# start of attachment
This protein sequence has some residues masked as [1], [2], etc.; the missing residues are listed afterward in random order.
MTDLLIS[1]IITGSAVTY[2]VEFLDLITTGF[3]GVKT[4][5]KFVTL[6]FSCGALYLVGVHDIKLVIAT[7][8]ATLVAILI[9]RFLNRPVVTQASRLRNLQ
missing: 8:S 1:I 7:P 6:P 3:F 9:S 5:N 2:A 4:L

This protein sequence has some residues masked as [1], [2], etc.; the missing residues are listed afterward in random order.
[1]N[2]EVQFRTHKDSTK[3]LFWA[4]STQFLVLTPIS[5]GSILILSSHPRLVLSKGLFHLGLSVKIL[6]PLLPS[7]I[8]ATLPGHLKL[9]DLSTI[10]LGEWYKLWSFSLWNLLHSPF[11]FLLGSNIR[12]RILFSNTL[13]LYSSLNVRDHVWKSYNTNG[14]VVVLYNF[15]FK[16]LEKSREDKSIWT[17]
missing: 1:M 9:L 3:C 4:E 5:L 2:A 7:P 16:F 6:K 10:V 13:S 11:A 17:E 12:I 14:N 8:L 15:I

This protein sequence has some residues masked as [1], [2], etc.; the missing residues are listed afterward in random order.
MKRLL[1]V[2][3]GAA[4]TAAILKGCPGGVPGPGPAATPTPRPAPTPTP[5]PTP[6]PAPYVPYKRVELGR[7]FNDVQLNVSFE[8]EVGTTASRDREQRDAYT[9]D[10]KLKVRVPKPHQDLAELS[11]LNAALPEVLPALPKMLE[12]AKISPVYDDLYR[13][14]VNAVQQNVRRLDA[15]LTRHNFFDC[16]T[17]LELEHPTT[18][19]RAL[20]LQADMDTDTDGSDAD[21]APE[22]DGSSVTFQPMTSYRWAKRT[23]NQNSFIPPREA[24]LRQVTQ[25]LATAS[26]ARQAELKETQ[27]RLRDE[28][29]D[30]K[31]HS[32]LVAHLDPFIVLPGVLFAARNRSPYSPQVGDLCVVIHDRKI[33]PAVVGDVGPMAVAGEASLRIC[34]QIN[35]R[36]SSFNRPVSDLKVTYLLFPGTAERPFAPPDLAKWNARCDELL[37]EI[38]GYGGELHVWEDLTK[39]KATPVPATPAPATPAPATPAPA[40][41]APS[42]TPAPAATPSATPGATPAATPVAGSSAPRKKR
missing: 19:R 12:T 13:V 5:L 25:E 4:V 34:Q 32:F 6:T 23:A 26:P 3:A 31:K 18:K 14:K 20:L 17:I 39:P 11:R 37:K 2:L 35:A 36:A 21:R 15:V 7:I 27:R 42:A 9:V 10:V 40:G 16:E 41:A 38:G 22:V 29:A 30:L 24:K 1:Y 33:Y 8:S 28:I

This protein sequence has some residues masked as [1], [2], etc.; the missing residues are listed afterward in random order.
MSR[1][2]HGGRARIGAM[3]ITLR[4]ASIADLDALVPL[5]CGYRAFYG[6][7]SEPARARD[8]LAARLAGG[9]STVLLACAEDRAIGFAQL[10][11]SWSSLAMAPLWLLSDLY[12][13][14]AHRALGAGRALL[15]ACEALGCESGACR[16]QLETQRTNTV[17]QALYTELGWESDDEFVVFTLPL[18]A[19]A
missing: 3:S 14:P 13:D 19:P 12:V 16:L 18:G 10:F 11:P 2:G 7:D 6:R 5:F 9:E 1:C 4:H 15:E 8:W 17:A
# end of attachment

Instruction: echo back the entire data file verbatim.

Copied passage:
This protein sequence has some residues masked as [1], [2], etc.; the missing residues are listed afterward in random order.
MTDLLIS[1]IITGSAVTY[2]VEFLDLITTGF[3]GVKT[4][5]KFVTL[6]FSCGALYLVGVHDIKLVIAT[7][8]ATLVAILI[9]RFLNRPVVTQASRLRNLQ
missing: 8:S 1:I 7:P 6:P 3:F 9:S 5:N 2:A 4:L

This protein sequence has some residues masked as [1], [2], etc.; the missing residues are listed afterward in random order.
[1]N[2]EVQFRTHKDSTK[3]LFWA[4]STQFLVLTPIS[5]GSILILSSHPRLVLSKGLFHLGLSVKIL[6]PLLPS[7]I[8]ATLPGHLKL[9]DLSTI[10]LGEWYKLWSFSLWNLLHSPF[11]FLLGSNIR[12]RILFSNTL[13]LYSSLNVRDHVWKSYNTNG[14]VVVLYNF[15]FK[16]LEKSREDKSIWT[17]
missing: 1:M 9:L 3:C 4:E 5:L 2:A 7:P 16:F 6:K 10:V 13:S 11:A 17:E 12:I 14:N 8:L 15:I

This protein sequence has some residues masked as [1], [2], etc.; the missing residues are listed afterward in random order.
MKRLL[1]V[2][3]GAA[4]TAAILKGCPGGVPGPGPAATPTPRPAPTPTP[5]PTP[6]PAPYVPYKRVELGR[7]FNDVQLNVSFE[8]EVGTTASRDREQRDAYT[9]D[10]KLKVRVPKPHQDLAELS[11]LNAALPEVLPALPKMLE[12]AKISPVYDDLYR[13][14]VNAVQQNVRRLDA[15]LTRHNFFDC[16]T[17]LELEHPTT[18][19]RAL[20]LQADMDTDTDGSDAD[21]APE[22]DGSSVTFQPMTSYRWAKRT[23]NQNSFIPPREA[24]LRQVTQ[25]LATAS[26]ARQAELKETQ[27]RLRDE[28][29]D[30]K[31]HS[32]LVAHLDPFIVLPGVLFAARNRSPYSPQVGDLCVVIHDRKI[33]PAVVGDVGPMAVAGEASLRIC[34]QIN[35]R[36]SSFNRPVSDLKVTYLLFPGTAERPFAPPDLAKWNARCDELL[37]EI[38]GYGGELHVWEDLTK[39]KATPVPATPAPATPAPATPAPA[40][41]APS[42]TPAPAATPSATPGATPAATPVAGSSAPRKKR
missing: 19:R 12:T 13:V 5:L 25:E 4:V 34:Q 32:F 6:T 23:A 26:P 3:A 31:K 18:K 14:K 20:L 17:I 39:P 11:R 37:K 2:L 35:A 36:A 21:R 15:V 7:I 27:R 42:A 9:V 10:V 40:G 16:E 41:A 38:G 22:V 29:A 30:L 24:K 1:Y 33:Y 8:S 28:I

This protein sequence has some residues masked as [1], [2], etc.; the missing residues are listed afterward in random order.
MSR[1][2]HGGRARIGAM[3]ITLR[4]ASIADLDALVPL[5]CGYRAFYG[6][7]SEPARARD[8]LAARLAGG[9]STVLLACAEDRAIGFAQL[10][11]SWSSLAMAPLWLLSDLY[12][13][14]AHRALGAGRALL[15]ACEALGCESGACR[16]QLETQRTNTV[17]QALYTELGWESDDEFVVFTLPL[18]A[19]A
missing: 3:S 14:P 13:D 19:P 12:V 16:L 18:G 10:F 11:P 2:G 7:D 6:R 5:F 9:E 1:C 4:H 15:E 8:W 17:A